In the first chapter of his autobiography, Newton confesses that the pulpit was his place of release from inner solitude and silence. “The pulpit is a public place, but its message has to do with the most intimate and inward affairs of the human heart — things we seldom say to anyone or allow anyone to say to us, save in the most confidential friendship, or in hours of crisis and disaster when the soul is near the surface. Yet the awful public-privacy of the pulpit not only permits, but invites, the opening of heart to heart, and one may speak to a thousand people words which one would hardly speak to a friend. Such is the wonder of preaching; it is unlike any other speech known among men.”5

In 1917, Newton was invited to give the Beecher Lectures on Preaching at Yale, but his war-time ministry in London prevented his acceptance of the invitation. In 1930 he published The New Preaching, lectures given at the College of Preachers in Washington. A life-long love of preaching and a conviction of the divine origin and permanent necessity of the office of the preacher moved him to give these lectures. The head of the village school where he had his early training, knowing that Newton was thinking of entering the ministry, said something that made a profound and permanent impression on him: “If a preacher cannot remember his sermon long enough to preach it, nobody will remember it long after it is preached.” Newton wished that it were impossible for a sermon to be read, so that the preacher might be set free to look his people in the eyes and talk of things he knows too well to forget.

His own sermons were never written until after they were preached. This gave him the benefit of the reactions of the congregation. What he received from them in mist, he tried to return in gentle rain. Newton tells us that half a dozen times in his life he wrote sermons and read them, but only once with real success.

Newton recognized the necessity for writing sermons even though they were not to be read in the pulpit. In an interview with Edgar De Witt Jones he said: “A young preacher ought to write his sermons for years, if only to learn the weight, worth, color and music of words, and acquire a moral sense in using them. For sixteen years I published a sermon every week, and often two, written after they were delivered, and it has helped me towards clarity, precision and concision, as well as in all sorts of ways.”6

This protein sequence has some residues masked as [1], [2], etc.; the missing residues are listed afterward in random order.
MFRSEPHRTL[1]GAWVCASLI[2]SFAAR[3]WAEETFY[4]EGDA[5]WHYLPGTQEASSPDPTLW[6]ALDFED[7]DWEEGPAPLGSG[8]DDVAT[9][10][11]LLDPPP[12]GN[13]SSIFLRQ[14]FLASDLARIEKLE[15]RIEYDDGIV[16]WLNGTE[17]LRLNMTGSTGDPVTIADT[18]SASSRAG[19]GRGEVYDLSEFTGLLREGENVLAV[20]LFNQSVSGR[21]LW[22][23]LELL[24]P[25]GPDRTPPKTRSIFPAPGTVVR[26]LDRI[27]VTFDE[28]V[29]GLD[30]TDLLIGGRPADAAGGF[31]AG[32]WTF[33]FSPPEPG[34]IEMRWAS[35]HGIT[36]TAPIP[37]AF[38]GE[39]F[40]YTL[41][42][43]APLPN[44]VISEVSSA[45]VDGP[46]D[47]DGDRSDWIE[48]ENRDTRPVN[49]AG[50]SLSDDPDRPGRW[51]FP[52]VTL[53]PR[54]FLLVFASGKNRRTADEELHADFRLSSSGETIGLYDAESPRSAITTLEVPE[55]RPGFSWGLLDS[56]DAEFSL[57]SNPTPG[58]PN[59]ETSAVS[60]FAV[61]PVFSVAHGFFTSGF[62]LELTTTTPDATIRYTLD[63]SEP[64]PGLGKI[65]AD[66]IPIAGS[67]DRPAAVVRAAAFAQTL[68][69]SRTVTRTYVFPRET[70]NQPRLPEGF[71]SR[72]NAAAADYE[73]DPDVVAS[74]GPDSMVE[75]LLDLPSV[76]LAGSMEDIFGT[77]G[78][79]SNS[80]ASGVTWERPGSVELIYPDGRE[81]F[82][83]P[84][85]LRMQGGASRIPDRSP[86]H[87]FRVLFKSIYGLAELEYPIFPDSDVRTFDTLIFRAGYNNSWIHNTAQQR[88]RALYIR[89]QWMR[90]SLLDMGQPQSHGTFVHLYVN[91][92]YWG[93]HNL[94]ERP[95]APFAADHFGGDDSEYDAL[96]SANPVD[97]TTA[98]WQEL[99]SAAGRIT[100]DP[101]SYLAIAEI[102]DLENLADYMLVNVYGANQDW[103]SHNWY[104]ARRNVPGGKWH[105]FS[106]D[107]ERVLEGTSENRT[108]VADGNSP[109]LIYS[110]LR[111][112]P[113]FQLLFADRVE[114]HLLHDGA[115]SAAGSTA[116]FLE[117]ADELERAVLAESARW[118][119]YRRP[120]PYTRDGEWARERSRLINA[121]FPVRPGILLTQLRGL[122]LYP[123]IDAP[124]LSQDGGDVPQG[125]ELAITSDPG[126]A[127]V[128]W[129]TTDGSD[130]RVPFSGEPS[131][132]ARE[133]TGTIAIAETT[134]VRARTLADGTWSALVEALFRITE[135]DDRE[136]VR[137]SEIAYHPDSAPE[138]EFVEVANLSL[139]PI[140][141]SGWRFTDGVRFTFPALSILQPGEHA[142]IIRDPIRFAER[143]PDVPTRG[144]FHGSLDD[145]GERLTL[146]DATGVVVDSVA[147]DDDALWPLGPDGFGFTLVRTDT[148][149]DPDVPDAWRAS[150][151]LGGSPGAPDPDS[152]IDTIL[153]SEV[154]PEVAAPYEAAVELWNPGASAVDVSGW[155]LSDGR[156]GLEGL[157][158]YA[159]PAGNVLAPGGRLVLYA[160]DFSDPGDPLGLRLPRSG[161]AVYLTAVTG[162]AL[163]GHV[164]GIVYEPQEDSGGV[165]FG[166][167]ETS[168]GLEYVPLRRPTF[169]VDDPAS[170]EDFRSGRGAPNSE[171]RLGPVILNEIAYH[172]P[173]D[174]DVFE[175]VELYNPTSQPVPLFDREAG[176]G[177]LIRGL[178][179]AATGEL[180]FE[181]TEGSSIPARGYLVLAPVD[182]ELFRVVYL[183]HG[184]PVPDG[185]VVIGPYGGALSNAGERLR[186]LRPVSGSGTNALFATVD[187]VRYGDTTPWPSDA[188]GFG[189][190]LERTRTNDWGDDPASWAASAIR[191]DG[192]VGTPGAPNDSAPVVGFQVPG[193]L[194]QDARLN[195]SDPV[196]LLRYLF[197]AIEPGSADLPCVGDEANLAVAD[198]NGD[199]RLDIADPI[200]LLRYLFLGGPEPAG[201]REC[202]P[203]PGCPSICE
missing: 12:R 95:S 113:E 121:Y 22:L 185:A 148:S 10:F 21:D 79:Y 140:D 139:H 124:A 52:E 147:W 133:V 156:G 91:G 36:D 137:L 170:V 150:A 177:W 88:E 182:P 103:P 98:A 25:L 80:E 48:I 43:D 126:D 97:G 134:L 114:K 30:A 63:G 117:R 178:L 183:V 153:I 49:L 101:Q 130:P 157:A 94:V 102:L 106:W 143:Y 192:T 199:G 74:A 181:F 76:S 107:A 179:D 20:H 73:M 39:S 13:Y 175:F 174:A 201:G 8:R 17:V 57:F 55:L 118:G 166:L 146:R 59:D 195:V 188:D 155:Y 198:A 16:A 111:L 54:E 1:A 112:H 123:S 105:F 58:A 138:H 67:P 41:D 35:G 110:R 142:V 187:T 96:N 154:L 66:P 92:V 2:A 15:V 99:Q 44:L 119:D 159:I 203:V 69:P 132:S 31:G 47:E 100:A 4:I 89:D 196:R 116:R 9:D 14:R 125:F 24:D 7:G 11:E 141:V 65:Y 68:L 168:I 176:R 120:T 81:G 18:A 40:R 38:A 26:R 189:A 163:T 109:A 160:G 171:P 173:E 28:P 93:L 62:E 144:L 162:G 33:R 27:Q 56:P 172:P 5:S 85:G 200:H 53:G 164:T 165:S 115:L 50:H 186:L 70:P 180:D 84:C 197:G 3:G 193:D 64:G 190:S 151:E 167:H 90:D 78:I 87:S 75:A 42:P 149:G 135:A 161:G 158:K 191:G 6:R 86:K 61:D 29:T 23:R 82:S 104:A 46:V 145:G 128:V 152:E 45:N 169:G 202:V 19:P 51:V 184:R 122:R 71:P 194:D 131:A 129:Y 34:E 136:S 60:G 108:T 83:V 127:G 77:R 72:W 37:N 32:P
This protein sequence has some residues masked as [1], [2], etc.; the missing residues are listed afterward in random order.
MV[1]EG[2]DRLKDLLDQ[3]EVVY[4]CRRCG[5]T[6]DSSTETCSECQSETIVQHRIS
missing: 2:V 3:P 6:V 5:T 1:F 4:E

Every preacher, said Newton, has only one sermon to preach, the story of his heart, the truth made real in his life and vivid in his vision. Emerson, in an address to divinity students, complained that “the soul is not preached.” If that be true, preaching is a failure. When the soul is preached men hear their own souls speak to them in the tones of the preacher, and as Augustine expressed it, “one loving spirit sets another on fire.”For the work of preaching no endowment or training is too high. Yet Newton recognized that the most perfect intellectual equipment is not enough, for, as Aristotle said, “intellect moves nothing.” There must be sympathy that comes from a knowledge of and love for people. “The preacher must live with the people if he is to know their problems and he must live with God if he is to solve them.”7 Above all, the preacher must have a prophetic soul, a power of spiritual perception. Intellect, sympathy, and insight are the secrets of inspired preaching.

Newton defines preaching as persuasion, agreeing with ‘Father’ Taylor, the sailor evangelist, when he said that “It is the business of the preacher to take something hot out of his own heart and shove it into mine.”